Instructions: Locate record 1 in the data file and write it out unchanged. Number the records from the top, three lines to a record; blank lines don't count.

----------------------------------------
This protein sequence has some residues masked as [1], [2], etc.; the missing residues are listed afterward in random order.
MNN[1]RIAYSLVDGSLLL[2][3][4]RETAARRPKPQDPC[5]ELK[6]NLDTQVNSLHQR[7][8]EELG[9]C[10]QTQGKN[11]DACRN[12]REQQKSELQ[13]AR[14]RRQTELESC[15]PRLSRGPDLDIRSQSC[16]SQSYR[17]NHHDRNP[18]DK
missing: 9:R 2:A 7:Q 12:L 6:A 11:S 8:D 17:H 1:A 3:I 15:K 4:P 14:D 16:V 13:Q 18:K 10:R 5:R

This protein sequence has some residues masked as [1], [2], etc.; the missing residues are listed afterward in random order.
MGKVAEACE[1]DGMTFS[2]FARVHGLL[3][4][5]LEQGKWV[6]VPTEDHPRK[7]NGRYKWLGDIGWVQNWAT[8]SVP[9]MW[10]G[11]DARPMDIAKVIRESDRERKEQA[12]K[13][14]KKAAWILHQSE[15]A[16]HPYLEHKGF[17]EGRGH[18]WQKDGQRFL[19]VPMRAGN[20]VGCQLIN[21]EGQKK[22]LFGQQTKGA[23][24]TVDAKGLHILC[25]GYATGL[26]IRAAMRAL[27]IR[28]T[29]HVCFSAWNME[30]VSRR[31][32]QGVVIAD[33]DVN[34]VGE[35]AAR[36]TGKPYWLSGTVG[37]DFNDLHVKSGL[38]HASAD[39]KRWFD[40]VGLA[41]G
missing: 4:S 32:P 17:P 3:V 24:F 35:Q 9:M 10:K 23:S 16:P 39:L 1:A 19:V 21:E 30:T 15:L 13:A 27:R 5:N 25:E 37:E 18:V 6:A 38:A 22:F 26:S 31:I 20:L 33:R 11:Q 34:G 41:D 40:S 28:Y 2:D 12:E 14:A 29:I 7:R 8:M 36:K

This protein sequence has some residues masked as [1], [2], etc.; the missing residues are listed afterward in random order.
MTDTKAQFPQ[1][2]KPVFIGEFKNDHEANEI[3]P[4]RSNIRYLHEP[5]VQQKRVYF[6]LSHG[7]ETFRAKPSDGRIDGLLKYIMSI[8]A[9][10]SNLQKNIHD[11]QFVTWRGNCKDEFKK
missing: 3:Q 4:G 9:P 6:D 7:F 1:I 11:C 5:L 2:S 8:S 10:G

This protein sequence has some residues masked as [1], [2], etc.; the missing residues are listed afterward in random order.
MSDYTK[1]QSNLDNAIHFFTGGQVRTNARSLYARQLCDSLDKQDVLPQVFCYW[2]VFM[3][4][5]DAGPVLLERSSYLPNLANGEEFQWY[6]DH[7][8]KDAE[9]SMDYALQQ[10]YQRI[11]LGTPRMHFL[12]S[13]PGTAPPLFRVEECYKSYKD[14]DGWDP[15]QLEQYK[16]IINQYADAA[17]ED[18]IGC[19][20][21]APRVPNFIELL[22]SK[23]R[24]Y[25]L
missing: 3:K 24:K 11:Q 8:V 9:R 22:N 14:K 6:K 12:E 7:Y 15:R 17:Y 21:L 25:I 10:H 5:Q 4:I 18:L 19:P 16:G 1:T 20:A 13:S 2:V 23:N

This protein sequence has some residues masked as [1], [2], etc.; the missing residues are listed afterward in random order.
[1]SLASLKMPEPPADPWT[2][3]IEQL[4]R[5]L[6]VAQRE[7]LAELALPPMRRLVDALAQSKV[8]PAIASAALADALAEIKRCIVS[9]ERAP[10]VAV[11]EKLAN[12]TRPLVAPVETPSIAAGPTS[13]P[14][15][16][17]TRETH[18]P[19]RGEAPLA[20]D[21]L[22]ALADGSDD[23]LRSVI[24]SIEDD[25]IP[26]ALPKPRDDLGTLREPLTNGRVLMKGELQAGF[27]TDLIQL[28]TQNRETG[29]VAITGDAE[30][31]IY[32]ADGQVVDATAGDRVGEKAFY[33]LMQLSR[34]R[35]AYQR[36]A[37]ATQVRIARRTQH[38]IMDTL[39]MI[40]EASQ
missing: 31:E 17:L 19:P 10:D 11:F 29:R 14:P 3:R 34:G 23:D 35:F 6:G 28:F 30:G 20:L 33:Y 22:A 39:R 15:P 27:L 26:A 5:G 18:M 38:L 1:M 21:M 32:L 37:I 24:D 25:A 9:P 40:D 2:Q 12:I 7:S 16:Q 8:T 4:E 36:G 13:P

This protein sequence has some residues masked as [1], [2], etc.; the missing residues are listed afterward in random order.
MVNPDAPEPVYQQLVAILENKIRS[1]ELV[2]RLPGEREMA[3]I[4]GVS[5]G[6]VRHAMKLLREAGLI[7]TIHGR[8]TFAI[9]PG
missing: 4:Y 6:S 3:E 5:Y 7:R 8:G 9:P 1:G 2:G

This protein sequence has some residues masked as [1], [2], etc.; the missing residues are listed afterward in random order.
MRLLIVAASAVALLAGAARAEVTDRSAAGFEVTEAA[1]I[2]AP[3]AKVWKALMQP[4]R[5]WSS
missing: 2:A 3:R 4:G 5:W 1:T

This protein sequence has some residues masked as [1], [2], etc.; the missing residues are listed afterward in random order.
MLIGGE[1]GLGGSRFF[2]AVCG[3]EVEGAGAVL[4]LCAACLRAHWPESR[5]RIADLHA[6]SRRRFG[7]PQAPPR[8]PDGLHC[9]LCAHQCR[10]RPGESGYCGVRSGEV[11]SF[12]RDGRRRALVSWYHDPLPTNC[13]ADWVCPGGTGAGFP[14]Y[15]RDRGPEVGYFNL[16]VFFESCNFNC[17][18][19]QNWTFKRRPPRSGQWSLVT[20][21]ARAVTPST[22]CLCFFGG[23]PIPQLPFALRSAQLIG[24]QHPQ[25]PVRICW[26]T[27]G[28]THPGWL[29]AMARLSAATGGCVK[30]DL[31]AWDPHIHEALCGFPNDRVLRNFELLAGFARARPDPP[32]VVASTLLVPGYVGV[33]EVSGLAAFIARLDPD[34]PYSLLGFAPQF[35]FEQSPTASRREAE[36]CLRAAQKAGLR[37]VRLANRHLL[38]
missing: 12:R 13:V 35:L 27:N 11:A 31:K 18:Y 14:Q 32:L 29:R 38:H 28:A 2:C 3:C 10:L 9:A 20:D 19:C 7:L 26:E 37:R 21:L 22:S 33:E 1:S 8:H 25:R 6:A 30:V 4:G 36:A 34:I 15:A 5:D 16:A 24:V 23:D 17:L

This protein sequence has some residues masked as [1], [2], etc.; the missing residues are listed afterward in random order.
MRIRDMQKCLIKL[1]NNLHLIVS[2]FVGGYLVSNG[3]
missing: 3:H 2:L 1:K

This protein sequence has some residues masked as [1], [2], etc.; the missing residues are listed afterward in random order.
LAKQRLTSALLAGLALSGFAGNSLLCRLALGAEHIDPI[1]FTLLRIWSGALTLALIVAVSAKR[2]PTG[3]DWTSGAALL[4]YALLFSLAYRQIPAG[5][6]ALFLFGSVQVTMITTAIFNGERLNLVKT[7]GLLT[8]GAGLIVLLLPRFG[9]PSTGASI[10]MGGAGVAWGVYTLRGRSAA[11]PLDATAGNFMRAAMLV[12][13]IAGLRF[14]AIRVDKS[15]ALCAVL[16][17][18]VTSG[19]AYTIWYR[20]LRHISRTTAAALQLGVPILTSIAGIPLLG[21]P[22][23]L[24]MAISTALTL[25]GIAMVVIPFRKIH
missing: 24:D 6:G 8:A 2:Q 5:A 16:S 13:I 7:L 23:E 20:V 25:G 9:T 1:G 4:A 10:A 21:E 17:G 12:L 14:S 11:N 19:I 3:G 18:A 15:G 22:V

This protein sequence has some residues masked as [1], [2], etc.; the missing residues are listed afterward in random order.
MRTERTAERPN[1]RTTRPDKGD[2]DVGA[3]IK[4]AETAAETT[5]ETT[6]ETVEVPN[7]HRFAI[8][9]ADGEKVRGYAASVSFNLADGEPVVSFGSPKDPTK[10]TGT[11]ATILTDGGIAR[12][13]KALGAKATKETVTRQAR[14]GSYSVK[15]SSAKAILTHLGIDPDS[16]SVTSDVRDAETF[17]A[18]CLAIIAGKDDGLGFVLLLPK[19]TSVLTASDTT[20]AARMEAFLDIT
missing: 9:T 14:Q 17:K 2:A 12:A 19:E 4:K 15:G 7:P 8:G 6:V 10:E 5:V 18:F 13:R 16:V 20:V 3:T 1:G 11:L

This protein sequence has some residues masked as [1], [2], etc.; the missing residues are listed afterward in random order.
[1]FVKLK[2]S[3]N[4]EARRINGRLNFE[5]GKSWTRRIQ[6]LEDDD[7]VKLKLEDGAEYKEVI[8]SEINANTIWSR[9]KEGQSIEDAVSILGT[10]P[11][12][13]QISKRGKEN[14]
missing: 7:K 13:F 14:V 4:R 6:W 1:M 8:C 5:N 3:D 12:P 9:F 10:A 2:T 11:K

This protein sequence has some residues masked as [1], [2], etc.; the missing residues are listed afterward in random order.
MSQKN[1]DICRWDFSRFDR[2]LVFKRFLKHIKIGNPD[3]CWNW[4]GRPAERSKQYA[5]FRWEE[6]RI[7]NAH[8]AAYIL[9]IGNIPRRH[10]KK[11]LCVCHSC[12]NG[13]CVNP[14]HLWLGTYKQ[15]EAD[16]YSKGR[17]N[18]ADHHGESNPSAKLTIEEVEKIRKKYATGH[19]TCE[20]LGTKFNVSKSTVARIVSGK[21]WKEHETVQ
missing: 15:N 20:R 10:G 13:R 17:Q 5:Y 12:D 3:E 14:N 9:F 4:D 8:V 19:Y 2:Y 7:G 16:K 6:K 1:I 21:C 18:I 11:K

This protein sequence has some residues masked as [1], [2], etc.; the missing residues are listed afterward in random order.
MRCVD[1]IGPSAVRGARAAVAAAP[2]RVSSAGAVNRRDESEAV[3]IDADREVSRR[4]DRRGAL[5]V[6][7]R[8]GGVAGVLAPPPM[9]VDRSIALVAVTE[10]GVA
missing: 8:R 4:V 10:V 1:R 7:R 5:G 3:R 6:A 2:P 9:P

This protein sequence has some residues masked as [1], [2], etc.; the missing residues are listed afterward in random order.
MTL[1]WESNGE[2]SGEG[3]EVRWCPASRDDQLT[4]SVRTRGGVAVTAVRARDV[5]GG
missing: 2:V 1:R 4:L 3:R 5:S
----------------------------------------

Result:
This protein sequence has some residues masked as [1], [2], etc.; the missing residues are listed afterward in random order.
MNN[1]RIAYSLVDGSLLL[2][3][4]RETAARRPKPQDPC[5]ELK[6]NLDTQVNSLHQR[7][8]EELG[9]C[10]QTQGKN[11]DACRN[12]REQQKSELQ[13]AR[14]RRQTELESC[15]PRLSRGPDLDIRSQSC[16]SQSYR[17]NHHDRNP[18]DK
missing: 9:R 2:A 7:Q 12:L 6:A 11:S 8:D 17:H 1:A 3:I 15:K 4:P 14:D 16:V 13:Q 18:K 10:R 5:R